Approximately 160 kilometers (100 miles) southwest of London, the city of Bath in southwest England has made history in several ways. Underlain by Britain’s only hot mineral springs, the city was built as a spa at least as early as the Roman era, and perhaps earlier, drawing thousands of visitors over the centuries who hoped for cures the waters might provide. The city was the site of various battles from the Anglo-Saxon era, around the 7th century, to modern times. On a more genteel note, it was home to Jane Austen for several years. Yet Bath has made another important contribution to history, namely in the making of geologic maps. Arguably the world’s first published geologic map, released at the end of the 18th century, covered the area around Bath.
The Enhanced Thematic Mapper Plus (ETM+) instrument on NASA’s Landsat satellite captured this photo-like image of Bath on April 4, 2002. The city appears as a grayish splotch sprawling through the mostly green landscape. Surrounding the city are fields of variegated green dotted with occasional patches of tan. The River Avon meanders through the center of town. Until recently, this river—once a network of braided streams—periodically flooded parts of the city. The construction of flood-control structures made it more manageable. Over time, rivers can change course, leaving behind dried-up riverbeds. The wormlike, charcoal-colored features in the right half of the image could be old river channels. Lying at the bottom of the Avon Valley, the city of Bath is surrounded by limestone hills.
Bath had certainly seen its share of maps by 1799, but not the new kind of map published that year. As Simon Winchester recounted in The Map that Changed the World, the budding geologist William Smith mapped the area in a way it hadn’t been mapped before. In fact, no place had. Inspired by an agricultural map, and by his own experiences in mining and fossil collecting, Smith decided to draft a map of the area showing what was below the surface—the rock types underneath the buildings, farms, and trees. Titled A Map of Five Miles round the City of Bath, on a scale of one inch and a half to a mile, from an Actual Survey, including all the new roads, with Alternations and Improvements to the present time, 1799, it was arguably the first geologic map ever published. Smith developed a color code for the rock types that is still in use today. He went on to publish a geologic map of England, Wales, and part of Scotland in 1815. Today, NASA satellite data continue to extend the modern era of map making started by Smith.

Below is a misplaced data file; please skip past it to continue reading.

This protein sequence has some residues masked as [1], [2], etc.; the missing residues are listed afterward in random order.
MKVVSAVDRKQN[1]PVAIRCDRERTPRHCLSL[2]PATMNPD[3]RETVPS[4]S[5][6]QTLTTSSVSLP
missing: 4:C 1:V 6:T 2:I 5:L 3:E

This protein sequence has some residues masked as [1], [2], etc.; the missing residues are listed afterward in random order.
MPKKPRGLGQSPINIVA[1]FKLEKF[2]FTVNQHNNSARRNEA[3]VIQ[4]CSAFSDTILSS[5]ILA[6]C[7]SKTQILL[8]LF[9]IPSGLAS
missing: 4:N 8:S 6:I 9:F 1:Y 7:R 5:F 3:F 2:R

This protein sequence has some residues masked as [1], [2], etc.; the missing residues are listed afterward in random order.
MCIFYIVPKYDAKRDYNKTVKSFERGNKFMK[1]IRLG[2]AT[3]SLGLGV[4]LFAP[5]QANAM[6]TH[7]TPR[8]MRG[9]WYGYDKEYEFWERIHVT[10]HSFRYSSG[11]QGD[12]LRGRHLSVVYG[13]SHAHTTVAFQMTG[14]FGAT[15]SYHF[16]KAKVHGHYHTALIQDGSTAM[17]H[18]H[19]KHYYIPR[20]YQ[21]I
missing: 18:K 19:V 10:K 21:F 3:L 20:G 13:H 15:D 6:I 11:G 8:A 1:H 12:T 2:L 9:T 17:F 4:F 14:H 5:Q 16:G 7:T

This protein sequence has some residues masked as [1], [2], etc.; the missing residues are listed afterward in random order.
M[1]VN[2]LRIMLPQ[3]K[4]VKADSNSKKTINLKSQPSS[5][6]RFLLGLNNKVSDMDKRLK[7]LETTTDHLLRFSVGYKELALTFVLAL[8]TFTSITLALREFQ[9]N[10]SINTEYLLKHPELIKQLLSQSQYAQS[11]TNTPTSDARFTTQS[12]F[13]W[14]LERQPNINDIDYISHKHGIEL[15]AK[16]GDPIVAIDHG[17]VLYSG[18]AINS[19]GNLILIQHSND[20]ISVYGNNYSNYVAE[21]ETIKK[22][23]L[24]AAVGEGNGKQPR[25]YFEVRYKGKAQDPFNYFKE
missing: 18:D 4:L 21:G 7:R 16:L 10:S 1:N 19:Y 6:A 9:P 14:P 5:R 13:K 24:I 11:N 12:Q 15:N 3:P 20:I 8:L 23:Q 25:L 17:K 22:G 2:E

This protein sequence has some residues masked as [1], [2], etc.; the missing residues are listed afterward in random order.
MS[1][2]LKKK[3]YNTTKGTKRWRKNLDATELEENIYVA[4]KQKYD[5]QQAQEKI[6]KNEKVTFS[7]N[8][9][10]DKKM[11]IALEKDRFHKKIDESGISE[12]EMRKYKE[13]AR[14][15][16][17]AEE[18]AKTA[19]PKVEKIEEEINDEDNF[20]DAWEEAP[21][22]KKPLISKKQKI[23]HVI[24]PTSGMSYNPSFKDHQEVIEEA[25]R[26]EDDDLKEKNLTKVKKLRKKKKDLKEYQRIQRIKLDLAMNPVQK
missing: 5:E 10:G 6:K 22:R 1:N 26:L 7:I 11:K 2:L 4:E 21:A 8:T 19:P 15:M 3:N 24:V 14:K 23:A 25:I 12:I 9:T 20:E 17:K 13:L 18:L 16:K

This particular map might not have led to any outburst of activity at the time, but geologic maps quickly assumed an important role in science and commerce. Nineteenth-century England relied heavily on coal for power, and knowing where to find the remains of ancient swamps that would yield this fossil fuel saved miners precious time and money. Fossil fuels aside, geologic maps also play an important role in locating earthquake faults and landslides.
The year 1799 proved to be an important one for Earth science, besides the publication of the map of Bath. The same year, Smith and two friends, Joseph Townsend and Benjamin Richardson, recognized what is now known as the Carboniferous-Permian Boundary, a separation of major geologic time periods. The same year, famous fossil hunter Mary Anning was born.
NASA image created by Jesse Allen, Earth Observatory, using Landsat data obtained courtesy of the University of Maryland’s Global Land Cover Facility.